Reducing clean days?
3 March, 2006
We are 32 (wife) and 43 (husband) years old, somewhat older than most frum couples first trying to conceive; thus we feel a sense of urgency about it. We have been married two and a half years, and for various reasons we needed to wait until this past month to start trying – I have been off oral contraceptives for about five weeks. I also have thyroid problems, which means that it could take a while for my cycle to become stable now that I'm off the pill. Is there any possibility of my not keeping the full 7 clean days, so as to give ourselves a few more days — so that I don't end up going to the mikveh during or after ovulation? I would only want to do this for one or two months, until my cycle hopefully stabilizes (or until G-d willing I become pregnant – whichever comes first!).
Thank you so much for this great service.
We empathize with your sense of urgency about conception.
Halachically, it is clearly prohibited to immerse in the mikveh before the end of the seven clean days. The mitzvah requirement is to observe seven complete clean days.
Sometimes, however, there is room to shorten the five day minimum. If you don't have a real flow on day number four, and the discharge is not bright red, you should do a bedikah and arrange to show it to a rabbi. If it is okay, then ask him, or get back to us, about how to proceed. Make sure to be clear about your concerns about conceiving. Additionally, don't assume a hefsek taharah or bedikah is unacceptable without showing it to a rabbi.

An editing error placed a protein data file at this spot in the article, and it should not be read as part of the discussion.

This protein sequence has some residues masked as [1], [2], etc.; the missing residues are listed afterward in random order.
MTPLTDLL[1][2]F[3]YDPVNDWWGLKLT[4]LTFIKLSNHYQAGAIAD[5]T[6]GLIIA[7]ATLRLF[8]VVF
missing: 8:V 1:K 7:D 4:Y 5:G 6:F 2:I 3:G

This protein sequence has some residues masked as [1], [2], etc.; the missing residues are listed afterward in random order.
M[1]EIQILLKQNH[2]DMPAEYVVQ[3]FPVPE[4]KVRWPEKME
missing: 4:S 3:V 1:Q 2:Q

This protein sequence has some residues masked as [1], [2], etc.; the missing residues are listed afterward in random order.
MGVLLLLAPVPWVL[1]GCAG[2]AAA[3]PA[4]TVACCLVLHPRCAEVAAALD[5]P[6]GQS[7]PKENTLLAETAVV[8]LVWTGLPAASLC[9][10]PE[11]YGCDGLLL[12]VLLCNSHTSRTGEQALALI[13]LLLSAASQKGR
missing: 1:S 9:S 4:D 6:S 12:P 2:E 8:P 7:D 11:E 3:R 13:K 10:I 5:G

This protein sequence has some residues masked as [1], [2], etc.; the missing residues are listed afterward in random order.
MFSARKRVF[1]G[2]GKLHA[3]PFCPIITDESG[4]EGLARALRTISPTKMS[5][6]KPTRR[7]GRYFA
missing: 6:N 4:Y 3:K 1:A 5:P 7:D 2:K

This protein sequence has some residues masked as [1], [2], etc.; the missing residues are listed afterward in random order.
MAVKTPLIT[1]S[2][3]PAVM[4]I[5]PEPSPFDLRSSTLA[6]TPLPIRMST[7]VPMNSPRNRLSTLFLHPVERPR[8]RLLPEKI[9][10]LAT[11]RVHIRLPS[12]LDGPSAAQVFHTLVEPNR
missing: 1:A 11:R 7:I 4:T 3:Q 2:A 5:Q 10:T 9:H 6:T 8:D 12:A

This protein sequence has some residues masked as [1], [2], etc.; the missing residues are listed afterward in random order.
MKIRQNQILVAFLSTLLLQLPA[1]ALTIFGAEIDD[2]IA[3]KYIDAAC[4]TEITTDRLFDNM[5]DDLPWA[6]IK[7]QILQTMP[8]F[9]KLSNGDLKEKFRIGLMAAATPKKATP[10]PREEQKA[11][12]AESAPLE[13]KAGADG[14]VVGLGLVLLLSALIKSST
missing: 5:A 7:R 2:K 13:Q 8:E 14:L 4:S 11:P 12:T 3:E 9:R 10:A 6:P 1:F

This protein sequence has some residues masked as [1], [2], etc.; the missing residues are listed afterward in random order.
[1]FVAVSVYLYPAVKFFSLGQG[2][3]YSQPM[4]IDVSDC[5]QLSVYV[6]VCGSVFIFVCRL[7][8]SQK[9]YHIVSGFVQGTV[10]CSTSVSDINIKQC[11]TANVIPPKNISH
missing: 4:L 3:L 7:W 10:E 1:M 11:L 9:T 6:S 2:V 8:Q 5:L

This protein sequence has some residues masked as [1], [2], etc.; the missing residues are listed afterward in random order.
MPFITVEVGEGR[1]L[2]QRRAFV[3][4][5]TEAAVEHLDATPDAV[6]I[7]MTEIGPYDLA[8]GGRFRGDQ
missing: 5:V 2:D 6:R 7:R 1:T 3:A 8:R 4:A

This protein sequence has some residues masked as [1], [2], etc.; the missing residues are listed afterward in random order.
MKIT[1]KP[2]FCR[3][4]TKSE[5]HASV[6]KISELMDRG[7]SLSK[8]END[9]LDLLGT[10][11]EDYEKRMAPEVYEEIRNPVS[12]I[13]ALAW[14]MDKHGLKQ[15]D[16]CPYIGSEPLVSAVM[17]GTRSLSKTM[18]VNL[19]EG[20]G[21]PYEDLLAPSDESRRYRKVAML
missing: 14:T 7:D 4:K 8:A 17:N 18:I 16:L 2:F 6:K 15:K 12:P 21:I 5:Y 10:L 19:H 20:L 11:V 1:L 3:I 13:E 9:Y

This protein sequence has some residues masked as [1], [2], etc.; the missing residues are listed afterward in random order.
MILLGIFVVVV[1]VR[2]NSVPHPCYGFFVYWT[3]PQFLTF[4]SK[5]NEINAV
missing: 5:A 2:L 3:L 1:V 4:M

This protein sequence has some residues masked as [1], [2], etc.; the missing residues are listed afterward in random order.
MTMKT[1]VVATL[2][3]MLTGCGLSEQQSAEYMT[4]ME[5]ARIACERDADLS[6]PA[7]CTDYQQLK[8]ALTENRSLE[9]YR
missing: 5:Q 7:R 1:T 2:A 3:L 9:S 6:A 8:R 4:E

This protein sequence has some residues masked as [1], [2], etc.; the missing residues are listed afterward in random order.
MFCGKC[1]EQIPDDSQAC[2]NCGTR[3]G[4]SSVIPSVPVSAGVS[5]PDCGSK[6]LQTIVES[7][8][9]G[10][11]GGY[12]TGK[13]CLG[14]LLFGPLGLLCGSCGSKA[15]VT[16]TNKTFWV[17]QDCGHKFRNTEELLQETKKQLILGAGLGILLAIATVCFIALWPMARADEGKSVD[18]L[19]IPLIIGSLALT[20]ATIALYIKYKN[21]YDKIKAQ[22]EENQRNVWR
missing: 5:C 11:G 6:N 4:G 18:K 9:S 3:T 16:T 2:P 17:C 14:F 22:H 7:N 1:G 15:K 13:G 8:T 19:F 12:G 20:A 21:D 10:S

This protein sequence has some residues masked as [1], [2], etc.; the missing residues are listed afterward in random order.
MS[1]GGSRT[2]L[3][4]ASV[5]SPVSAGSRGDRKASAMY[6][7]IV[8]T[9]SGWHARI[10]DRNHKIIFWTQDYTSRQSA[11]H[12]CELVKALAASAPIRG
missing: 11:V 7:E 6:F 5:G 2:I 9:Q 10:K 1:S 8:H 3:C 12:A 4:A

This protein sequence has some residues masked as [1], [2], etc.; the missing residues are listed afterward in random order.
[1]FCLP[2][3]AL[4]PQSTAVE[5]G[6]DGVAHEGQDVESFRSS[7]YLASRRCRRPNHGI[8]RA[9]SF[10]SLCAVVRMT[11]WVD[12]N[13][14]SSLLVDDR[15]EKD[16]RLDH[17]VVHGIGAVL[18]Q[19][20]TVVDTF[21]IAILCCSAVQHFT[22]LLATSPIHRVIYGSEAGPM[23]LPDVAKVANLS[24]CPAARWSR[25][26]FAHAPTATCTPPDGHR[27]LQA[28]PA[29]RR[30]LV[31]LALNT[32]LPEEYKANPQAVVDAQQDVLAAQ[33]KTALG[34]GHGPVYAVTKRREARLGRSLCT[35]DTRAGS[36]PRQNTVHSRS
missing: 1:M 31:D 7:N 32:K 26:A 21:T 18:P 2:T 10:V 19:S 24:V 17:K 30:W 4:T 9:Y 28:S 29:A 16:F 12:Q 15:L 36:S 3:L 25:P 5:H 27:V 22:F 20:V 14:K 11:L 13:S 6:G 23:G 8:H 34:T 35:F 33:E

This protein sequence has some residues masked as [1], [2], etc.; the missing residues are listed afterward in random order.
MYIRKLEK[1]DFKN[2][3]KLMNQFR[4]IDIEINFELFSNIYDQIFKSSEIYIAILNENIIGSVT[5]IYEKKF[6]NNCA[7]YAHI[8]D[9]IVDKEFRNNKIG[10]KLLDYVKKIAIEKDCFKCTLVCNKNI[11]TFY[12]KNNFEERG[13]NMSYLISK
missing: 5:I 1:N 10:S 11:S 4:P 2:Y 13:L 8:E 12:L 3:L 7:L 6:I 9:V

In a case such as you describe, it is important to continue to consult with your doctor. Should you fail to conceive within the next six months, you should undergo tests to confirm definitively that you are ovulating prior to mikveh immersion. If you are, then medical interventions would be worth exploring. There is more than one option available and your doctor would work with you to find an appropriate option, taking your medical history into account.
Please get back to us with any further questions.
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